Coming to the capital roundabout on Washington Square and Michigan Avenue: a permanent art installation with a bit more inspiration than generic Christmas ornaments. With $100,000 to fund the project, the Capital Region Community Foundation has enlisted the help of the Arts Council of Greater Lansing to track down the right artist for the job.

The committee overseeing the piece on its path to installation, which includes members the City of Lansing, Downtown Lansing Inc. and Lansing Economic Area Partnership, have described their vision as “welcoming, timeless, dynamic, elegant, beautiful and strong statured.”

“We want the best representation of our community. That may or may not be from a local artist, but we’re certainly hoping it is,” said Laurie Baumer, the foundation’s executive vice president.

The roundabout has been the subject of proposals for public art in the past, but those never came to fruition.

Debbie Mikula, executive director of the Arts Council of Greater Lansing, said the roundabout is prime real estate for a bold art piece. The high amount of traffic and juxtaposition with Michigan’s capitol building makes it the obvious canvas for an eye-catching statement.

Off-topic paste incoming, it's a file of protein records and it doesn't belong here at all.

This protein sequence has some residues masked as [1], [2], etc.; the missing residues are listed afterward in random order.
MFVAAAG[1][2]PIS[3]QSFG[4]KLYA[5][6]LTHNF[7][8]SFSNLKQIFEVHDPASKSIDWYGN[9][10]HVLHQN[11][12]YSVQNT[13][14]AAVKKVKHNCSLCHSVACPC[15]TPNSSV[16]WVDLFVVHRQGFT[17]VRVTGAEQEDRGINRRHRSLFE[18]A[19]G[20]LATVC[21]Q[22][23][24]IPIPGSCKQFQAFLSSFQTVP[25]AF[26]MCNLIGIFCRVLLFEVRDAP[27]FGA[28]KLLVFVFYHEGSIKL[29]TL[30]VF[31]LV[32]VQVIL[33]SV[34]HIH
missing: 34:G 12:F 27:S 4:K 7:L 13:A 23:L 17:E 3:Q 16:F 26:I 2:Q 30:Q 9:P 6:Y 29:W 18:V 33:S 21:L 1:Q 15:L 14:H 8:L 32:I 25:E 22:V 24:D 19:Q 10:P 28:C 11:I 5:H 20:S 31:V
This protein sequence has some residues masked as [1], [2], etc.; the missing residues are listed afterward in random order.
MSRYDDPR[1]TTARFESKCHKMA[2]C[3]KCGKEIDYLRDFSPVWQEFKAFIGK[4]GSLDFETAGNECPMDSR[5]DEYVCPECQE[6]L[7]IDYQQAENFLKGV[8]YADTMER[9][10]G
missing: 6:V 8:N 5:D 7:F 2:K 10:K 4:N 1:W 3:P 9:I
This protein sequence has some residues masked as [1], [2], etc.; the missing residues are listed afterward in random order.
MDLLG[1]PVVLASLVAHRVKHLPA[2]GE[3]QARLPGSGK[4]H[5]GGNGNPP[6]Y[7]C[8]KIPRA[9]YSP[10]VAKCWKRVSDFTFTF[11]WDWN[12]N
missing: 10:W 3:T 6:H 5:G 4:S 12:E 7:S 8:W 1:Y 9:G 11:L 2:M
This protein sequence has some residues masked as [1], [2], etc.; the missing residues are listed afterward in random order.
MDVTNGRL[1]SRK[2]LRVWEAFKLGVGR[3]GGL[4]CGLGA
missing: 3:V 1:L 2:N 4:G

“We’re really looking to make sure that our sense of place and our pride of place gets showcased through public arts. Projects like this have a real impact on our downtown,” Mikula said.

Lansing’s residents will have a healthy level of involvement, as the project is part of the Community Foundation’s Penny for Your Thoughts program. Although the decision is not an open vote, comments and suggestions will likely steer their decision as the submissions are narrowed down to the final three.

The details laid out by the Art Council’s request for qualifications/proposals describe the exact parameters to be met by the future sculpture. Artists are required to create a sculpture that is no larger than 12 feet in height and circumference and has a dynamic 360-degree view.

The document strongly stresses that all sculptures must be coated with material that deters graffiti and resists harsh winter climates. The $100,000 budget provides for essentially anything an artist could need, including costs relating to electricity and landscaping.

“We have to go through the Public Service Commission and the City Council, and the mayor will have the last say on what’s put into that space,” Mikula said. “They will take public input into consideration and, hopefully, it will become something that everybody feels ownership over and are proud to have as a symbol of our city.”


For more details, visit:

Arts Council of Greater Lansing www.lansingarts.org Capital Region Community Foundation www.ourcommunity.org